ashkenazi trading activity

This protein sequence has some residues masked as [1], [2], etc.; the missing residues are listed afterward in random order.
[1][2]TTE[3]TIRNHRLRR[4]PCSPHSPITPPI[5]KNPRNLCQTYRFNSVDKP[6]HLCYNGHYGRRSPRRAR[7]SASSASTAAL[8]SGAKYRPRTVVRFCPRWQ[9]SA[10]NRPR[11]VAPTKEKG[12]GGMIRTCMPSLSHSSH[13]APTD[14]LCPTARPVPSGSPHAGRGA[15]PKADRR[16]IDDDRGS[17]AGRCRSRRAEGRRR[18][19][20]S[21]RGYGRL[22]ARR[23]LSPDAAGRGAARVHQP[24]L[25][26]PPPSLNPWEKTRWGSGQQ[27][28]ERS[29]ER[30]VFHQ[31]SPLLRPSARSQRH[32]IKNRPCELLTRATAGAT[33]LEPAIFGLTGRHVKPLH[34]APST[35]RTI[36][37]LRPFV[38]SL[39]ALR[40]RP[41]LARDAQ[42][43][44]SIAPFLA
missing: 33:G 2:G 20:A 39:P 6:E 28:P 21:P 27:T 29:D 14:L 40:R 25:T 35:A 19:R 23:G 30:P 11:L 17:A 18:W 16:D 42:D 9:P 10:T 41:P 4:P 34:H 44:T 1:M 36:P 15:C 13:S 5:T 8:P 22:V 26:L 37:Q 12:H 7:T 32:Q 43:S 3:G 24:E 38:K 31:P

For Ashkenazi Jews the 16th and 17th centuries were an epoch of repression in consequence of the Reformation and Counter-Reformation. In Germany they mostly lived in smaller settlements where they obtained licences (Geleit; equivalent to the Italian condotta) and traded in cattle, horses, *agricultural produce, or secondhand articles obtained from loans on pawn, were peddlers, or provided the mints with bullion. The brothers Oppenheim at Frankfurt and their companies dealt in silk goods and other textiles, and there already existed connections with some courts that afforded the possibility of providing them with luxury goods, and their armies with victuals and weapons. When the possibility of forming mints, especially in the Hamburg region where overseas trading connections guaranteed a steady silver market, opened, Jacob *Bassevi at Prague was an outstanding entrepreneur of mints. During the Thirty Years' War several Jews took the opportunity to organize provisions for the armies. With the rise of the absolutist state and the sumptuous baroque culture displayed at a large number of courts the presence of the Court Jew opened new paths for wide-ranging Jewish commercial activity. Partly as a consequence of the protection afforded by the princes, the Ashkenazi settlements at Frankfurt, Hamburg, Altona, Berlin, and then Vienna also became centers of Jewish trade. From Hamburg and Altona as well as from Copenhagen and Amsterdam Jews entered the overseas trade.